It actually makes some sense. I’m just a little touchy about all things Mercury, being a 30 year member of the fan club and all.
Was it the edgiest music around?
Not really. There was a place for all that — Jimi Hendrix, Cream, Stones Joplin, and, of course, the Lizard King — but every year in and around Freddie Mercury’s birthday, I think about of one of the greatest rock and roll singers ever. Freddie Mercury could walk into the world’s biggest venues — the Wembleys and countless other stadiums — and take ownership, assume command. Concerts in front of 100,000 people became intimate get-togethers for a guy who could be in his element in front of 325,000 people.
Stadium rock is easy to make fun of. Not everyone can command the space. Music is lost amidst the mayhem. I once saw the Beatles do it, but the music was lost in the screams.
Freddie Mercury turned stadium rock into high art. He had a soaring voice. He was backed by incredible musicians. He was flamboyant and joyous. He loved being a “front man.”
And right in the middle of it all, he was gone.
This will always be one of my favorite performances.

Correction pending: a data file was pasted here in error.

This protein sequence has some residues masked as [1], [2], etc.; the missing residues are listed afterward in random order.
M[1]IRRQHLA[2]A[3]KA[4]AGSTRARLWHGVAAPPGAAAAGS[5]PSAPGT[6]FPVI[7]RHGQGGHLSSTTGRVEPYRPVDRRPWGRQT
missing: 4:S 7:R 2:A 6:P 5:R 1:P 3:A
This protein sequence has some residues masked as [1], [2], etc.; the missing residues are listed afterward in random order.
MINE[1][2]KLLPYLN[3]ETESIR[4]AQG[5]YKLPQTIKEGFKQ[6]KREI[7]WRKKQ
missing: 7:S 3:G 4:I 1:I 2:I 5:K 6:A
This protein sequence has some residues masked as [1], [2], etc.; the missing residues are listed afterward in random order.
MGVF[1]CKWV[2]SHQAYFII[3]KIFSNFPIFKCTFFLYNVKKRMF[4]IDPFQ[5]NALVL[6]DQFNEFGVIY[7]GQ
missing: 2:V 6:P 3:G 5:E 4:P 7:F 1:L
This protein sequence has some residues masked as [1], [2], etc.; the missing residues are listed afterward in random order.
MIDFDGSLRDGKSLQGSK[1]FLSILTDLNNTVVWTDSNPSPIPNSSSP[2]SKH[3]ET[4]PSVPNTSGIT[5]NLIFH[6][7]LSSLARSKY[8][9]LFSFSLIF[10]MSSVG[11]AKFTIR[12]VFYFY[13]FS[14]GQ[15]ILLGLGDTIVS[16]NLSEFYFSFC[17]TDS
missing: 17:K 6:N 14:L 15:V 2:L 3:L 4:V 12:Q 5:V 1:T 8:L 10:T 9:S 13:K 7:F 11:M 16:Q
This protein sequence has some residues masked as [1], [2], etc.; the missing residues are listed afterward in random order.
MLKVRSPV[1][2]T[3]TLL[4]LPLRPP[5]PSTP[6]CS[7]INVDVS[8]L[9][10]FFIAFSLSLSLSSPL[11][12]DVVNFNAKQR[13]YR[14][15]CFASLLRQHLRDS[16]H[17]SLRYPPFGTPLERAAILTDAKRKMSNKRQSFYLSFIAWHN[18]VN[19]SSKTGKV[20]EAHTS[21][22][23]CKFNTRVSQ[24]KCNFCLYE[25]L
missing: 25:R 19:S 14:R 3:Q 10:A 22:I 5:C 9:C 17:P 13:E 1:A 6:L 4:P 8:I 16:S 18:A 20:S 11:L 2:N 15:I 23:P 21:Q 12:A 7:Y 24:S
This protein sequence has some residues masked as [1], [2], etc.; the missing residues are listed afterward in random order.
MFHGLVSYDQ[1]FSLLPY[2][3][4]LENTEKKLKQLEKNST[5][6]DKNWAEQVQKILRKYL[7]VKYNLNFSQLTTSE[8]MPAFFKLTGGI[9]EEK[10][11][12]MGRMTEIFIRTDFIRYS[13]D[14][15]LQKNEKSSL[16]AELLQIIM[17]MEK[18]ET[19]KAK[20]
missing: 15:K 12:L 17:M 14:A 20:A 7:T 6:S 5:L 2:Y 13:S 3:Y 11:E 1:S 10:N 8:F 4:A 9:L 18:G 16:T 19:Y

July 13, 1985, Live Aid, Wembley Stadium, London, England.
Some of the purists will be wincing. This wasn’t really rock and roll. It was spectacle. It was pop. No edge. Overproduced.
Fair enough. All I know is that I loved, and still love, Freddie Mercury and Queen.
I had a hard but rewarding day and, when I got home tonight, I instinctively turned for relaxation to this excerpt from Queen’s July 13, 1985 Live Aid concert appearance at Wembley Stadium in London, England.
Freddie Mercury — an original, a character, and one of the greatest stadium performers ever. In fact, this specific peformance has, in several polls of rock critics, been voted among the greatest live performances ever. Did any of you ever see him perform live? I didn’t.
This excerpt from the concert includes Bohemian Rhapsody and Radio Ga Ga.
Freddie Mercury 1946 – 1991